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A new exhibit at the state Capitol shows how mapmakers, tradesman, explorers and others perceived the land that became Utah. The 40 rare maps depicts the region from its earliest imaginings by European mapmakers to the modern state boundaries.

SALT LAKE CITY — A new exhibit at the state Capitol shows how mapmakers, tradesman, explorers and others perceived the land that became Utah. The display of 40 rare maps depicts the region from its earliest imaginings by European mapmakers to the modern state boundaries.

An opening reception for “Utah Drawn: An Exhibition of Rare Maps” will be held in the Capitol’s fourth floor gallery from 9 a.m. to noon on Friday. Additional maps from various institutions and private collectors will be offered as a show-and-tell event in the rotunda between noon and 2 p.m. on Friday. “Utah Drawn” will be offered through late summer 2017 by the Utah State Historical Society.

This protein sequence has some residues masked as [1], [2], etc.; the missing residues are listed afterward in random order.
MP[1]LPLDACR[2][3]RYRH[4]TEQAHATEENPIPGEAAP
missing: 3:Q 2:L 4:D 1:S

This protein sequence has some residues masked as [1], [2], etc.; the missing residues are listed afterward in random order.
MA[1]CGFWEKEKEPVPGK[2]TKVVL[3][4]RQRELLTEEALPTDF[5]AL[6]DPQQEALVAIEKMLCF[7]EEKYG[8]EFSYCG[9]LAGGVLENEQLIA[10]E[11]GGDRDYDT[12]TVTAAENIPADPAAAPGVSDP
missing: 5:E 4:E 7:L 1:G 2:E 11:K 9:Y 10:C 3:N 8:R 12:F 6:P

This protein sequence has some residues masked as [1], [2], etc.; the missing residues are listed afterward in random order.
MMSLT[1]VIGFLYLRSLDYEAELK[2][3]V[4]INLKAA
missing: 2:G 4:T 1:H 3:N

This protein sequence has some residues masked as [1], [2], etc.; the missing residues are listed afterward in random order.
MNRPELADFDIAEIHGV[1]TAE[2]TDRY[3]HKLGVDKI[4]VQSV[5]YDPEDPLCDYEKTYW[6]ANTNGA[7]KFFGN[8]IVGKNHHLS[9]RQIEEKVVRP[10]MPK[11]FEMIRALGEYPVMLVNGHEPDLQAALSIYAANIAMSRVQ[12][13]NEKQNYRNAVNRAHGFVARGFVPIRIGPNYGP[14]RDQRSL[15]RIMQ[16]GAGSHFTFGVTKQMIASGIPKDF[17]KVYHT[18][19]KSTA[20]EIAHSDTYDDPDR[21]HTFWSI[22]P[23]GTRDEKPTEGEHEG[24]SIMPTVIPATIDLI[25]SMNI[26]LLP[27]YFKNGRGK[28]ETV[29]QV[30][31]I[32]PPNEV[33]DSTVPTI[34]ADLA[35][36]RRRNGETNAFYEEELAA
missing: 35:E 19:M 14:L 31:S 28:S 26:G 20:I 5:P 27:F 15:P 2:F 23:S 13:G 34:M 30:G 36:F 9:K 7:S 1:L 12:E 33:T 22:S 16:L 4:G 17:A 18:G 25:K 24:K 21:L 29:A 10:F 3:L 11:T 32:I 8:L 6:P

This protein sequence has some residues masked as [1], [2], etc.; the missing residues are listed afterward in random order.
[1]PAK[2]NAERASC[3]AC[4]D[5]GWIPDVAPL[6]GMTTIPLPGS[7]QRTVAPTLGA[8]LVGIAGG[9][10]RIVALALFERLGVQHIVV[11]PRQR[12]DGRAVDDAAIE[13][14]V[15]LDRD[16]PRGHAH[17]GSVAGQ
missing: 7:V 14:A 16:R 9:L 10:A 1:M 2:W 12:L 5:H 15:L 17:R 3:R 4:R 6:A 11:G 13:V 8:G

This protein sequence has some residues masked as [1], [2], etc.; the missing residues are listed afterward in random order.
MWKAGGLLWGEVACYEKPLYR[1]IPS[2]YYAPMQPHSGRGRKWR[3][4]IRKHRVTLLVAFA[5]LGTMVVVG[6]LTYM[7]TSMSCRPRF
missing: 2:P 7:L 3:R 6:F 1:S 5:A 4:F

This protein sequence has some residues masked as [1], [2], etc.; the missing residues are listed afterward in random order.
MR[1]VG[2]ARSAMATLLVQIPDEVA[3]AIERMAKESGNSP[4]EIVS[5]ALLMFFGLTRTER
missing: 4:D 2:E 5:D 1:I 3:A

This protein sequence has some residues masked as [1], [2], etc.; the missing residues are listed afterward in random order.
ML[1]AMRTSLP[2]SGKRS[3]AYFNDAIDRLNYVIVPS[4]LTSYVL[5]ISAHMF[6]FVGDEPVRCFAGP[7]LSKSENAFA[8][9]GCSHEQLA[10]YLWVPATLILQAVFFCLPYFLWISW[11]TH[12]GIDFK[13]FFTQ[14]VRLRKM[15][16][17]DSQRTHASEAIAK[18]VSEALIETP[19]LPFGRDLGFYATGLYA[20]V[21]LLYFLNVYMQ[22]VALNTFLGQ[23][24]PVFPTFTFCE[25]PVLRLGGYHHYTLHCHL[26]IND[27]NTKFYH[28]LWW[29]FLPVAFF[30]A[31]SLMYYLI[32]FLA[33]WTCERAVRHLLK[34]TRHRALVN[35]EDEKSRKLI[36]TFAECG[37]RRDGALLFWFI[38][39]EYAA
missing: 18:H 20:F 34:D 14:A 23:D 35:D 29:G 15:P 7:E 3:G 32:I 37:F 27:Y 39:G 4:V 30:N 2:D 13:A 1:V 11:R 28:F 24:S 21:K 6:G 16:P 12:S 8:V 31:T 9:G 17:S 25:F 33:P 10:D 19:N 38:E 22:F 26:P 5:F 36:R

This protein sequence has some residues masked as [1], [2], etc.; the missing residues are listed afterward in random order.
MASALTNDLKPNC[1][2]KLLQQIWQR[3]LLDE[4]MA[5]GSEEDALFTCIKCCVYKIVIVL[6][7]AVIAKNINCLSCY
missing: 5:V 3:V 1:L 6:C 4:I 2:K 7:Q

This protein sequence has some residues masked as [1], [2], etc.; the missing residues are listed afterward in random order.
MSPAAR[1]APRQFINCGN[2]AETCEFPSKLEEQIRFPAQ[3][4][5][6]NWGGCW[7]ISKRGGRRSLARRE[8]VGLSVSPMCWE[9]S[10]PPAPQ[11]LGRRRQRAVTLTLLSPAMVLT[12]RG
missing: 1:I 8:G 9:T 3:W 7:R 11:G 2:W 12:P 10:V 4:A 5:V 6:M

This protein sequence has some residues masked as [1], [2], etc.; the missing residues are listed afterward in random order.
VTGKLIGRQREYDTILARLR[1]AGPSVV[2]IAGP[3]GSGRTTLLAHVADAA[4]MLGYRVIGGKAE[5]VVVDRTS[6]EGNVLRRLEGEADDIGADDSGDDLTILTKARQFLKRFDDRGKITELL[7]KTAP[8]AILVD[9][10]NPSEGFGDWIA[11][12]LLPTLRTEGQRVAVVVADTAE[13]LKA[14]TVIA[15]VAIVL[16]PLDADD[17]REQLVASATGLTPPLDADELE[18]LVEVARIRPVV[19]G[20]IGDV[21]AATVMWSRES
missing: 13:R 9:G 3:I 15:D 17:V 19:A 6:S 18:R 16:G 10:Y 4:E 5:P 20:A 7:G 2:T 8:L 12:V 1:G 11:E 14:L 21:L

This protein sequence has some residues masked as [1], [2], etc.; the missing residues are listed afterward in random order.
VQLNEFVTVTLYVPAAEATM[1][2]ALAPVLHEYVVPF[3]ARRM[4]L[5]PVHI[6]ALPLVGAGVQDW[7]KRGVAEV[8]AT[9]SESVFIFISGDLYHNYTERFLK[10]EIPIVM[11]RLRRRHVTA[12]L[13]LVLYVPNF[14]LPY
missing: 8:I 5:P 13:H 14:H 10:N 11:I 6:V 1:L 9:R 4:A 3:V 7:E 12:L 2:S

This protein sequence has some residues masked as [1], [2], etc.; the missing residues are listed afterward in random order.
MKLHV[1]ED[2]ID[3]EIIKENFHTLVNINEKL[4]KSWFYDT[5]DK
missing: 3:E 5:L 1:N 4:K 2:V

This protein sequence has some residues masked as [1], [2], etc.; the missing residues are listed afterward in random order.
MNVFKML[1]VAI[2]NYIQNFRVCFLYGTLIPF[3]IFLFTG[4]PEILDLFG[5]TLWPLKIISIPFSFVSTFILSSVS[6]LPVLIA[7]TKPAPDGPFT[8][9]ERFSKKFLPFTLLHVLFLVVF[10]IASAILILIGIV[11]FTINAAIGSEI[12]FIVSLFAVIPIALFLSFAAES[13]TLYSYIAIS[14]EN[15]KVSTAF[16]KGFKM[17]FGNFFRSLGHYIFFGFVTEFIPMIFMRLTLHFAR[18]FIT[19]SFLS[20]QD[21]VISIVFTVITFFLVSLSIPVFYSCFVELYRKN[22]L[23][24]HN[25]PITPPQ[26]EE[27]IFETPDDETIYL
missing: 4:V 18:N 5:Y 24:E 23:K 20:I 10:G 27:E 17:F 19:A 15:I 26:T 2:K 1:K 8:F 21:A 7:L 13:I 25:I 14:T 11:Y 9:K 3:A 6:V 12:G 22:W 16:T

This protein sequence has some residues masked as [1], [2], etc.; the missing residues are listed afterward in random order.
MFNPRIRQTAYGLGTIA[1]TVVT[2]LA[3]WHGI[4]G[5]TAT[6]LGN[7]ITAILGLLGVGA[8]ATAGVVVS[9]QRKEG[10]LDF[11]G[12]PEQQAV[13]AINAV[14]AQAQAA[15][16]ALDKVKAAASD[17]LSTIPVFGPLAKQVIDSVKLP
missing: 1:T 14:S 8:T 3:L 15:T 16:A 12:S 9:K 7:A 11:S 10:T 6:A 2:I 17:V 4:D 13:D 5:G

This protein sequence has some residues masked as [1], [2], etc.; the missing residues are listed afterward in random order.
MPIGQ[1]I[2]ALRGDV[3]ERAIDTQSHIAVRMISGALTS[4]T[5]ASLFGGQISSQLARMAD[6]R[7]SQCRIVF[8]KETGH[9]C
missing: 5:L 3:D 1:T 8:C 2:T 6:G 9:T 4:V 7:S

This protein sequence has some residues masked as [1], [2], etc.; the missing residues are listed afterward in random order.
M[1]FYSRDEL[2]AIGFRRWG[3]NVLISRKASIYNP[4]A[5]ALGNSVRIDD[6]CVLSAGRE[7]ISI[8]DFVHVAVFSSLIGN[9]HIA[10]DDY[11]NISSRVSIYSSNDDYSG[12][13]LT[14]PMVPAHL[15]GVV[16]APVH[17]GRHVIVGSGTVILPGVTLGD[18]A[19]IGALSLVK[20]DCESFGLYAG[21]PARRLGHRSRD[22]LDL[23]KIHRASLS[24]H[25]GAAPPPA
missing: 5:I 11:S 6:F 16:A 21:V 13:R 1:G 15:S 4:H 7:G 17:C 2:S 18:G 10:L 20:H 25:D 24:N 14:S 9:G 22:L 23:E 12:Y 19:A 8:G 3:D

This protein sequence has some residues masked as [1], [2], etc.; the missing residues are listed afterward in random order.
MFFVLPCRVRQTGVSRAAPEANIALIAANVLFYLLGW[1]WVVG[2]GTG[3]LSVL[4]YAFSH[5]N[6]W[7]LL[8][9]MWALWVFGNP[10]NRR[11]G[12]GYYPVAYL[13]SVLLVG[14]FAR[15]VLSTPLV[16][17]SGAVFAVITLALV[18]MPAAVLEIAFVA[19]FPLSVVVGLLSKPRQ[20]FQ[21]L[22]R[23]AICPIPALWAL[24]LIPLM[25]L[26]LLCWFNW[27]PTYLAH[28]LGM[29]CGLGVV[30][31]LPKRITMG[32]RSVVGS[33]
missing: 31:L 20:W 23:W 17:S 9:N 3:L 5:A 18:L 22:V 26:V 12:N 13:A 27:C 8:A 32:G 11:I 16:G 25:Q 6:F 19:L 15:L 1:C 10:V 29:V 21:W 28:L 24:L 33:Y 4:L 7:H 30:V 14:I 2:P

For over 500 years, explorers and printers worked first to trace the outline of the North American continent that was new to Europeans and then to eventually fill in its vast American interior. The earliest maps, for example, depict the Americas as an obstacle to trade with Asia.

A special exhibit section focuses on the grand comprehensive Utah plan — what was then called the "Great Salt Lake City" — envisioned on the western front of the Rocky Mountains.

The original maps are from the private collection of Stephen Boulay, with additional maps from the Utah State Historical Society, The Church of Jesus Christ of Latter-day Saints, BYU and the University of Utah.